I’ve been part of a group of determined teachers from around the nation working to engage in direct discussions with the Obama administration about its blueprint for reauthorization of the Elementary and Secondary Education Act (known for the past decade as No Child Left Behind). Some of us thought it might be a good time to write about issues related to the Blueprint, and why we think seeking the expertise of successful teachers might help lawmakers develop better policies.
One of the first points identified by teachers as a problem is that the proposed plan continues to place an emphasis on high-stakes accountability through standardized test scores. What’s wrong with a big focus on test scores? Don’t we need to know how students are performing?
I’m going to revisit a past post from my blog TeachMoore as I begin to answer. Here’s what I wrote:
I recently had opportunity to talk with some parents, including some who were my former students. One of the most profound and disturbing discussions was with a young mother I’ll call Debra. Fourteen years ago, Debra had been in my high school English class, and managed to graduate just a few days before her daughter was born. Debra’s life, which had never been easy, took a deeply tragic turn five years ago when that child was murdered.
Sitting next to me at the health program, we watched her other child, 9-year-old Donnell, sit passively through what was otherwise a lively group discussion. She shared with me her concerns that he was growing increasingly frustrated with school, and more and more withdrawn. Donnell had serious learning disabilities that affected his language and reading skills. According to Debra, his Individual Education Plan and previous tests indicated that he could handle the equivalent of 1st, maybe 2nd grade work. But the newly enacted changes in special education placement and testing to meet federal Adequate Yearly Progress guidelines required that he be moved to an inclusion setting and tested with the 4th graders. She had tried, unsuccessfully, to talk with the special education staff, even the superintendent, along with some other concerned mothers of special needs children, about giving him a more gradual transition.
“I don’t understand,” she said nearly in tears, “why they insist on giving him work and a test that they know he’s not ready for yet? He thinks he is stupid, and he’s ready to give up on school,” at 9 years old.
She’s been to the school 15 times this year already. His new teacher, with an already overcrowded classroom, is struggling to give Donnell the extra help he needs while not neglecting the others. Both women are frustrated and angry with the system.
Donnell’s story has been repeated all over the country with tens of thousands of special-needs students. The focus on test scores and the over-reliance on them to determine student learning has led to this widespread abuse.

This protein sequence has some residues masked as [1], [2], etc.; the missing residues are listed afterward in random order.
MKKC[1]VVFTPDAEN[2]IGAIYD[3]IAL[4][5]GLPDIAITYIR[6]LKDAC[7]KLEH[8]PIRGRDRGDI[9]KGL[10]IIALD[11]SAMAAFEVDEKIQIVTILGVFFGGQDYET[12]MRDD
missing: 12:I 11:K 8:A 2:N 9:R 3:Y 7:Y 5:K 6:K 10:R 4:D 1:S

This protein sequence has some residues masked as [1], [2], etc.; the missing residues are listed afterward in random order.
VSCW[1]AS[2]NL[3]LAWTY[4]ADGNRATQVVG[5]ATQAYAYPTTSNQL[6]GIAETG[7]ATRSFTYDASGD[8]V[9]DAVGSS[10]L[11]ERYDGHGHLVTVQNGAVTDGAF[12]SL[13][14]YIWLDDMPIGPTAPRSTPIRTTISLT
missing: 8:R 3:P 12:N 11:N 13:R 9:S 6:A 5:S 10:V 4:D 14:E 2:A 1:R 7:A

Under the current and proposed federal requirements, we have used test scores to justify punishing schools and students who have been chronic underperformers before we took the necessary steps to correct the profoundly unequal learning conditions that have been created within those schools. Case in point: My own children attended the black high school in our town that had no science labs (although we parents are charged an annual lab fee). Their teachers resorted to buying lab kits out of their own pockets with which they could at least demonstrate the principles for the students to watch. Even so, my children had to take the same state biology test as their classmates at the predominantly white high school across town, which had a fully stocked and usable science lab. I’m not talking about the 1950s here; this is 21st-century inequity: one district, same leadership, responsible for providing equal opportunities to all students. Guess which school’s students performed better overall on the state test? But which school might be punished for low performance by having its funding cut even more? Which teachers are in danger of losing their jobs?
It’s a harsh reality that some students in this country receive a rich, challenging curriculum that allows them to perform consistently well on tests and other evaluations, while other children—particularly the children of the poor—are more often in schools focused on control and remediation. Ironically, many of those who insist on forcing teachers and students to spend inordinate amounts of time drilling basic skills believe they are helping “close the achievement gap.” In fact, they may actually be making it wider. Lest we forget, the purpose of all this testing is to determine what students have actually learned. The goal of education is not to produce great test takers, but to prepare tomorrow’s citizens.
One of my TLN colleagues, David B. Cohen, who teaches at the upscale Palo Alto High School in northern California, summed it up nicely:
What I wish people would realize is that “good” schools with high test scores don’t think of their instruction as some kind of reward for the test scores. They don’t focus on basic skills and then suddenly reach a point where they...develop deeper knowledge, enrich learning, engage students’ interests, etc. It’s not basics and then enrichment. The basics can be addressed more covertly, more authentically, and more effectively, when those skills are developed in a meaningful and motivational context. That type of environment shouldn’t be the exception, the unearned privilege of the children of privileged parents, and those lucky enough to attend schools that test well. That type of education is the birthright of every child.